price index

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Index

A statistical measure of the value of a certain portfolio of securities. The portfolio may be for a certain class of security, a certain industry, or may include the most important securities in a given market, among other options. The value of an index increases when the aggregate value of the underlying securities increases, and decreases when the aggregate value decreases. An index may track stocks, bonds, mutual funds, and any other security or investment vehicle, including other indices. An index's value may be weighted; for example, securities with higher prices or greater market capitalization may affect the index's value more than others. One of the most prominent examples of an index is the Dow Jones Industrial Average, which is weighted for price and tracks 30 stocks important in American markets.

price index

price index

  1. a weighted average of the prices of a general ‘basket’ of goods and services produced in an economy over time, which is used in particular to indicate the rate of INFLATION. The RETAIL PRICE INDEX (RPI) is one commonly-used index, measuring the average level of the prices of final goods and services purchased by consumers. Each product in the index is weighted according to its relative importance in total consumer expenditure. A suitable base year is selected to commence the series (for example, index value 1990 = 100) and subsequent price changes are then reflected in changes in the index value over time (for example, 1999 = 200, indicating an annual rate of inflation of 10%). See INDEX-LINKED, PURCHASING POWER.
  2. a weighted average of the prices of particular classes of financial securities or commodities, for example the Financial Times 100 share index or all-share index. See SHARE PRICE INDEX.

price index

a weighted average of the PRICES of selected goods, services, commodities or financial assets measured over time. One commonly used price index is the CONSUMER PRICE INDEX (CPI), which measures the average level of the price of a general ‘basket’ of goods and services bought by final consumers. Each item in the index is weighted according to its relative importance in total consumers’ expenditure. Starting from a selected BASE YEAR (index value = 100), price changes thereafter are reflected in changes in the index value over time. Thus, taking the example of the UK Consumer Price Index (CPI), the current CPI base year is 1996 = 100; in 2004 the index value stood at 111, indicating that retail prices, on average, had risen 11% between the two dates. Such price indices can be used to measure the rate of INFLATION and as a GNP DEFLATOR. Another commonly used index of price is the Wholesale Price Index, which records the price of a ‘basket’ of goods measured in terms of wholesale prices.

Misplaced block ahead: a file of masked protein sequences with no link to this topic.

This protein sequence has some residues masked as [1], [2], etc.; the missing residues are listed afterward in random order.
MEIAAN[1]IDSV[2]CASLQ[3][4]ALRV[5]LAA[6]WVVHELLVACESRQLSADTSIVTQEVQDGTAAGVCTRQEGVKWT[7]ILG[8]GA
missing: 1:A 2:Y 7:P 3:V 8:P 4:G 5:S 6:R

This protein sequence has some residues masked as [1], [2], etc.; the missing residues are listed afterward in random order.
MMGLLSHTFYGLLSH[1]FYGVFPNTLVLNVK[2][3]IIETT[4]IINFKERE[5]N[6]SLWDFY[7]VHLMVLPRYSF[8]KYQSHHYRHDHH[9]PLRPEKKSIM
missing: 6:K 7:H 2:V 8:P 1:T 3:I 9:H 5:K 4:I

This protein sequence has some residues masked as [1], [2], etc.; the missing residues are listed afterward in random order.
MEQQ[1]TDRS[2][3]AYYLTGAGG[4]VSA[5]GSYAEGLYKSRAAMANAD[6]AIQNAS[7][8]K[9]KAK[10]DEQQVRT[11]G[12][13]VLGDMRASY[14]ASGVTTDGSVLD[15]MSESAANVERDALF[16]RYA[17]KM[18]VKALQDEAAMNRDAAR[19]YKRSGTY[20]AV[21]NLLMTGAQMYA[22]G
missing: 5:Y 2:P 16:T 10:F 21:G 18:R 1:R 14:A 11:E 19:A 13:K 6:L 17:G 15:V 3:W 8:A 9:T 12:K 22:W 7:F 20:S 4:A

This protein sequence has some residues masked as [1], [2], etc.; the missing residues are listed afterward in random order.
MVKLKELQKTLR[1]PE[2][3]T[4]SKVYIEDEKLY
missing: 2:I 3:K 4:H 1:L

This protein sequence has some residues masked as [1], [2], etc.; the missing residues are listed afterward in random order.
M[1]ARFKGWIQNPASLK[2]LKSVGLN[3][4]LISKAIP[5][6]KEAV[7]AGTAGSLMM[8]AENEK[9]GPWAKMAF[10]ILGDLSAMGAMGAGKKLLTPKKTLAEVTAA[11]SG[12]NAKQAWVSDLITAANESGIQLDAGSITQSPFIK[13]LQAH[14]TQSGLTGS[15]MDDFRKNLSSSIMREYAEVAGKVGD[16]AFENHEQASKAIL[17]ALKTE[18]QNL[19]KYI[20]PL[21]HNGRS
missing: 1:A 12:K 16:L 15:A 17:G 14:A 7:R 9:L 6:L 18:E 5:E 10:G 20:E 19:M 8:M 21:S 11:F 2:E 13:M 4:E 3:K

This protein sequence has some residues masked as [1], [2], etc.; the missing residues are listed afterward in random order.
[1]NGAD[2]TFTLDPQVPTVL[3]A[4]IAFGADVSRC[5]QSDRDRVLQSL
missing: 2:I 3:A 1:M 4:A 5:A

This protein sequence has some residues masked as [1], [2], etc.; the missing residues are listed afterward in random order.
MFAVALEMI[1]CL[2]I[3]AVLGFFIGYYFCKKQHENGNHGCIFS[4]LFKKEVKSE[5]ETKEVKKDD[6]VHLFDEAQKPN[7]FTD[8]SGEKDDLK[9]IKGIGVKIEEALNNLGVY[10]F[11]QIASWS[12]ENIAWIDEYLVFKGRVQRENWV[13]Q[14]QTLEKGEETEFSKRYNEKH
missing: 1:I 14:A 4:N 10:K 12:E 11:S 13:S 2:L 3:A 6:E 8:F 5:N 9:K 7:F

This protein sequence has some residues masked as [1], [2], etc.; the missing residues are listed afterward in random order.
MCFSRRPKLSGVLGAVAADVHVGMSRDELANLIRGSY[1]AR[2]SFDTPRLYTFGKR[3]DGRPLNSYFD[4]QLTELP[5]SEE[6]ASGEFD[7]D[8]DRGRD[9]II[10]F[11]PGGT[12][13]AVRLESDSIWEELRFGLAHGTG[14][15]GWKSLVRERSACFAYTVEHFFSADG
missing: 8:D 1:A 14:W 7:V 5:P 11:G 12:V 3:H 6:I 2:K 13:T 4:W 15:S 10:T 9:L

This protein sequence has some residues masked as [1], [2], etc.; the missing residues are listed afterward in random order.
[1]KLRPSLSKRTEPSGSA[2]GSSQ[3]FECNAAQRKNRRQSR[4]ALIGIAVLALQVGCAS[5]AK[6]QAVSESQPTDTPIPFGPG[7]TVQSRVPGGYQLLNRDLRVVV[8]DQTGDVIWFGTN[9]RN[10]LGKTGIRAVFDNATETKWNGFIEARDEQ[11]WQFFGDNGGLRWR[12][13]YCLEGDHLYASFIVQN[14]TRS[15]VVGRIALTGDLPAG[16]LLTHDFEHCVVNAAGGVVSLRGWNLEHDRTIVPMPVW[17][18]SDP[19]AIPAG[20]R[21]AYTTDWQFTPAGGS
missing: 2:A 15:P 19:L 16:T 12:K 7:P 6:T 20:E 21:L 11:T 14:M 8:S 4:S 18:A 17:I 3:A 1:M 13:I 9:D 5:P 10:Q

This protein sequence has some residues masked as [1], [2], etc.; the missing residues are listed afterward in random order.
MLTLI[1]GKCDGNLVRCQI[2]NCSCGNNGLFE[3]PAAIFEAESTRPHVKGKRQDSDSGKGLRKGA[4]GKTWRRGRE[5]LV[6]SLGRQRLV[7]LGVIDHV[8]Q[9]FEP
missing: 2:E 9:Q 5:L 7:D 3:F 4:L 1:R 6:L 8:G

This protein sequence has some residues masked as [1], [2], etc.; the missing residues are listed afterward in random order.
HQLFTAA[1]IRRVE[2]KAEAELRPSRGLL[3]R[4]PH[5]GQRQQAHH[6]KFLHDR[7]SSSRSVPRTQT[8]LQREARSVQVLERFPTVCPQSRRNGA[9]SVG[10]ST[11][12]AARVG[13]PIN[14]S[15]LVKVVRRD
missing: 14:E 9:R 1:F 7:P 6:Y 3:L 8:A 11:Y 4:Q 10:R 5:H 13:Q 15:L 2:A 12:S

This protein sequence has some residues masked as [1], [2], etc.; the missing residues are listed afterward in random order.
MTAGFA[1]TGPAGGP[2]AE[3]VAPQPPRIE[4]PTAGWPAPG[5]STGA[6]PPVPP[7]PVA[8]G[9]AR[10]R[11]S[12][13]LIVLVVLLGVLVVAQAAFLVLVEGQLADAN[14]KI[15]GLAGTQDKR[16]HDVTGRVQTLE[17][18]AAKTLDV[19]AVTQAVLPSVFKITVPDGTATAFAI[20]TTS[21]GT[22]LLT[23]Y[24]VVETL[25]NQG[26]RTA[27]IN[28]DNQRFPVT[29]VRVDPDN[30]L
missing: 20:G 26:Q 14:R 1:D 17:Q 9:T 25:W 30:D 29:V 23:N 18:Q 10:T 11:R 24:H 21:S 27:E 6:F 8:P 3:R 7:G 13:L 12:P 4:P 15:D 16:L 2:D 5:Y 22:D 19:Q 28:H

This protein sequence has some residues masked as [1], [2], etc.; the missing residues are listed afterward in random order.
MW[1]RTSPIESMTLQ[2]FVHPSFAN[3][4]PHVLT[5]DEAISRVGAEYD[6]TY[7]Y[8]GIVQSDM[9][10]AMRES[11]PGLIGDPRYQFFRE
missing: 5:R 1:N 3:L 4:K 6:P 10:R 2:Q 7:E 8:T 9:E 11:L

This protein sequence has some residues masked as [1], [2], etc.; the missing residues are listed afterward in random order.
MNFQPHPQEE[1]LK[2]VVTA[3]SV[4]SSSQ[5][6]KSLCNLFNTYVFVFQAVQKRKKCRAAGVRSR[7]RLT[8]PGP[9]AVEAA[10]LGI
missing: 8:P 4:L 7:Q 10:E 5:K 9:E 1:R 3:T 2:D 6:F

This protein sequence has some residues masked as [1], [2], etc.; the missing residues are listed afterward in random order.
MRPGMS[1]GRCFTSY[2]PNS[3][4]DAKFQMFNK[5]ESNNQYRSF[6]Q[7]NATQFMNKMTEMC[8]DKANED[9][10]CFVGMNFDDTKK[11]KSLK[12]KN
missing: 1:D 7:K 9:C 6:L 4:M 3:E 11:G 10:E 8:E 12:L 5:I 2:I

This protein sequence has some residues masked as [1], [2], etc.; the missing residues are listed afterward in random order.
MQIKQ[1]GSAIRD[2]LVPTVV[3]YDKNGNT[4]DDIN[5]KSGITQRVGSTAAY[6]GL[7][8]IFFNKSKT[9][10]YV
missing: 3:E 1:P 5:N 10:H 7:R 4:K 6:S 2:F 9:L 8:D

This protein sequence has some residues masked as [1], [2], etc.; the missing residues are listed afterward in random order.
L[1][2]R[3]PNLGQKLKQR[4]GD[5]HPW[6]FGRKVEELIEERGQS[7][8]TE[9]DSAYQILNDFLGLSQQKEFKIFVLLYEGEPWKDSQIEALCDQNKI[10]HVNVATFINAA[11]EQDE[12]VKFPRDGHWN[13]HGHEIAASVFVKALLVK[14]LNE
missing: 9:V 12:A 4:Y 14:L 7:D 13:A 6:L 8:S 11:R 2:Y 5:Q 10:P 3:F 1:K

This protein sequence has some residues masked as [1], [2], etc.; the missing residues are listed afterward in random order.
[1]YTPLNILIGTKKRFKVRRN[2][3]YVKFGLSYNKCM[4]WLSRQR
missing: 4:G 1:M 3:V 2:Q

In similar fashion, a SHARE PRICE INDEX such as the Financial Times Stock Exchange ( FTSE) - 100 share index is used to measure change in the price of STOCKS and SHARES over time. The TERMS OF TRADE index is used to measure the average prices of EXPORTS relative to IMPORTS over time. See PURCHASING POWER, FAMILY EXPENDITURE SURVEY, TRADE WEIGHTED INDEX.

References in periodicals archive ?
In addition, we also use the Laspeyres price index to measure Taiwan consumers' cost of living and investigate the level and composition of substitution bias over this period through comparison with the estimates from the Tornqvist price index.
We will also use the following Laspeyres price index formula to measure Taiwan consumers' cost of living over this period.
The fundamental difference between the fixed-weight Laspeyres price index and the Fisher-Ideal chain-type price index involves the extent to which the two indexes reflect consumer substitution among detailed items as the relative prices of those items change.
Given that a cost-of-living raise based on the Laspeyres price index makes the consumer better-off, a natural follow-up question is, "How much of an increase in income would be needed to leave the consumer with the same level of utility as in the original scenario?
The Laspeyres price index is often thought of as a pessimistic measure of inflation.
To illustrate this formally, one would first define the Laspeyres price index for each individual household, h, as:
where [MATHEMATICAL EXPRESSION NOT REPRODUCIBLE IN ASCII] is the Laspeyres price index for GDP in year t.
In general, if homotheticity is violated, the Paasche price index may actually exceed the Laspeyres price index (see Deaton and Muellbauer, 1980).
That is, the Laspeyres price index is an upper bound to the CLI.
As a Laspeyres price index of consumption, its properties with respect to other theoretical indexes of welfare change are well understood.